Bangladesh High Court gets high mark for ruling on women’s rights to reject the modesty veil when a man of power wants to exert his whim ordering his subordinate to sport a hijab or any kind of modesty veil. Don’t we live in the dawn of the twenty first century? Some men in Bangladesh may think they live in medieval age if one judges the way they behave in public places. One such incident took place a year ago in Kurigram.
On April 8, 2010 the High Court (HC) gave ruling on women’s rights to reject the Islamic modesty veil in public places. Going forward, no one could force a woman to wear a hijab or modesty veil in public places as per the ruling of the HC. The ruling comes in response to a writ petition seeking the court’s directive on women’s rights to reject Islamic modesty veil in public places such as educational institutions. As per newspapers report published on April 9, 2010 the HC directed the education ministry to ensure that the court’s directive vis-à-vis the forceful execution of making an woman wear hijab or any form of modesty veil is executed. In essence the HC is telling the nation that it is a women’s’ prerogative whether to wear a religious modesty veil in public places.
About a year ago, a sub-district education officer had harassed a school headmistress in Kurigram, Bangladesh by calling her a slut for not wearing the modesty veil. This was widely reported in the national newspapers in Bangladesh. The court’s directive on the issue had given finality to women’s rights as far as dress code is concerned.
Bangladesh is a pluralistic society, which many people inside the country have hard time to understand. In Bangladesh, many women have joined the workforce working in educational institutes, financial organizations, government and non-governmental organizations, courts of law, medical hospitals, etc. Hardly there are any places where a strict dress code for women is enforced. Still then, we hear from time to time some men making discourteous comments when they see women not wearing hijab or any other kinds of modesty veils. But when a government officer takes the onus on him to chastise a subordinate for not wearing the modesty headgear, he crosses the limit of jurisdiction or legal limit of his authority. That is what had happened in Kurigram. The government gets the credit for bringing the issue into fore. The HC was asked to pass a judgment on it and it did.
The working women in Bangladesh should heave a sigh of relief knowing that the government is by their side. From now, it will be an illegal act if a man or woman in supervisory position asks a subordinate to conform to a religiously dictated modesty head veil. The HC ruling will go a long way to protect tens and thousands of female school teachers from verbal abuse if they chose not to wear any hijab, burqua, or any kind of modesty veil.
Sadly, the Bangladesh society had been treading the slippery slope of parochial path since 1975. The rise of Islamic fundamentalism patronized by two military dictators back-to-back had taken the tolls on women and men alike. In the 1950s and 60s the society was visibly more liberal and open. This open attitude by our citizens had laid the foundation for questioning the domination by the West Pakistanis over day-today affair of the then East Pakistanis. This kind of mental exercise eventually had led to the free Bangladesh movement in mid 1960s. The nation that was carved out of Jinnah’s “moth eaten” Pakistan in 1971 was formed based on the principle of secularism, democracy, egalitarianism, and open society. However, with the murder of the founding fathers in August and November 1975 and violent overthrow of the democratically elected government, the country plunged into the abyss of parochialism. The society became a lot intolerant as the years wore by. The home brewed Islamic fundamentalism was on the rise leading up to the emergence of Jihadi brigades such as the one engendered by the cabal of Bangla Bhai and his cohorts in the last decade.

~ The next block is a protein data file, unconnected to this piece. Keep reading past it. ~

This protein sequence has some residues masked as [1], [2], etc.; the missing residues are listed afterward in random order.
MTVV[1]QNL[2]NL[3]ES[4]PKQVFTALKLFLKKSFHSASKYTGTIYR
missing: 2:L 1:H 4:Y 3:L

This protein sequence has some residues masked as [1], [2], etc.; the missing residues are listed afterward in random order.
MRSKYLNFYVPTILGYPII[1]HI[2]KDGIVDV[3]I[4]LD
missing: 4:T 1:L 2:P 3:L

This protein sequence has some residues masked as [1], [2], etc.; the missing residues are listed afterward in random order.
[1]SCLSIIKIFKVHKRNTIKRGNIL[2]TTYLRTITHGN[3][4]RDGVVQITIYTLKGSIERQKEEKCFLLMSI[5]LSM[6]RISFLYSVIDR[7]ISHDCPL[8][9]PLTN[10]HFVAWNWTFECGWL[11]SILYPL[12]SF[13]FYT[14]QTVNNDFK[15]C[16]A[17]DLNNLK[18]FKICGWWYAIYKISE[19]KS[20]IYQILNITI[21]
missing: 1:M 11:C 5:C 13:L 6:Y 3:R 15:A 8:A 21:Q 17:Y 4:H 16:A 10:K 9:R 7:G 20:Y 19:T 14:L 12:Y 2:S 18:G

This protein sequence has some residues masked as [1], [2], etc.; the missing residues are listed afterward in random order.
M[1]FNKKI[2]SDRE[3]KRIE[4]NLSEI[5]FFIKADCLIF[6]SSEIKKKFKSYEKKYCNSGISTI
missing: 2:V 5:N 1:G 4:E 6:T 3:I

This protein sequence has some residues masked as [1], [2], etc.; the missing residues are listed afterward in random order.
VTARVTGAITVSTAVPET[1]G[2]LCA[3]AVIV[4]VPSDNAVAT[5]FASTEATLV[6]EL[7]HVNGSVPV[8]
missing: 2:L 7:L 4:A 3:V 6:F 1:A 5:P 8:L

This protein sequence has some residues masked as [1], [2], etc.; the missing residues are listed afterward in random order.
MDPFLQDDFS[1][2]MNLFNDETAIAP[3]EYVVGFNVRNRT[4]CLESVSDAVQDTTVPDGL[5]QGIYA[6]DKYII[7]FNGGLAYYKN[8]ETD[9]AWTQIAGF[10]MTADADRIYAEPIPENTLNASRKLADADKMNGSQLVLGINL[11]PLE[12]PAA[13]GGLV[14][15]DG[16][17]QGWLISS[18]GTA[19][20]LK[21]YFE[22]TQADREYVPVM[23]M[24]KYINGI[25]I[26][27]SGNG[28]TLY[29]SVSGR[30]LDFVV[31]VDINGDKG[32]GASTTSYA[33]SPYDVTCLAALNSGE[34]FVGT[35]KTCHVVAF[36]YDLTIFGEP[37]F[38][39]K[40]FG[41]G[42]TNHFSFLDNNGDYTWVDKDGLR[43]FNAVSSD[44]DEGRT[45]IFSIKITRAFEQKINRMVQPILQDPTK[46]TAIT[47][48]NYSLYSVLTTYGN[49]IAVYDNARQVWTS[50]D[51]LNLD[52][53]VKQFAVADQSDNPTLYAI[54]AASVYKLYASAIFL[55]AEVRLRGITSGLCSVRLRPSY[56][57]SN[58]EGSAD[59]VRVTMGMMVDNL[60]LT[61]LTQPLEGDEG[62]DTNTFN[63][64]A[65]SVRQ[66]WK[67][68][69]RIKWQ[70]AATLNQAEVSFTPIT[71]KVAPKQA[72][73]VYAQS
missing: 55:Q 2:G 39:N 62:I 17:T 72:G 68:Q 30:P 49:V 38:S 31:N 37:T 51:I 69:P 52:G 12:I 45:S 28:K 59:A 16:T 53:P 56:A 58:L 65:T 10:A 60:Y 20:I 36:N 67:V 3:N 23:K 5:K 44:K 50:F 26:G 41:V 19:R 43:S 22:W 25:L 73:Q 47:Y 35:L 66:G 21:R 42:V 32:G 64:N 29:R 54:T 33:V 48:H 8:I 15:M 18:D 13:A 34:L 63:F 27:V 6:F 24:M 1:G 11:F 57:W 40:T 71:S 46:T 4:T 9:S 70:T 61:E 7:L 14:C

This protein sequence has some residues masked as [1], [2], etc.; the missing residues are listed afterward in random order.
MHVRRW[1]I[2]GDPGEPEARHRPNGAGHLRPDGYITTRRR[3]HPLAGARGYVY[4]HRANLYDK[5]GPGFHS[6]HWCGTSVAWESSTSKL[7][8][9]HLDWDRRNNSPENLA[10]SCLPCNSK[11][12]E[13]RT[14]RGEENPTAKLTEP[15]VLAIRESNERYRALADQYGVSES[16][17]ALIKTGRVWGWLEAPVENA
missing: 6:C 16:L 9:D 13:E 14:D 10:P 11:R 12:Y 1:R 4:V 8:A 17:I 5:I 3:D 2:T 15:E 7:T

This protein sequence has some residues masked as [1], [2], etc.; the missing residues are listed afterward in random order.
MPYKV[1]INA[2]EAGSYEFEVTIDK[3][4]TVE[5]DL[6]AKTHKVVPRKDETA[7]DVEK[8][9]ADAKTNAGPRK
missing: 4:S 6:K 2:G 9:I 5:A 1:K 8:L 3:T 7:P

The society, however, is taking corrective measures to align itself with the rest of the world embracing modernity, which had eluded Bangladesh when the nation was being ruled by politicians that aligned with the religious parties to form the government. Unfortunately, the religious parties have their own agenda to take the nation to a retrogressive journey and thereby derailing all the positive developments that may have taken place in the polity on the face of obscurantists’ propaganda that led to a miasma in which the society was wreathing for such a long period.
I recent days this scribe is becoming hopeful again vis-à-vis the future of Bangladesh. A segment of the society has already embraced the power of the Internet, which is a dominant media in the civilized world. Under this positive development the news of the HC ruling on women’s rights to wear Islamic modesty veil is sending a clear signal to a segment of the society who happens to think that the present-day women of Bangladesh is living in the medieval age.
The incremental change in attitude among males with chauvinistic tendencies will finally take place. The HC of Bangladesh is playing their just role to bring a sea change of attitude. The womenfolk of Bangladesh should know by now that the judiciary is by their side. Again, hearty congratulations to the judges of the HC for taking the Augean task of changing the mindset of many men who vicariously live in the medieval times. Also, there is nothing wrong empowering the fifty percent citizens of Bangladesh.
Dr. A.H. Jaffor Ullah, a researcher and columnist, writes from New Orleans, USA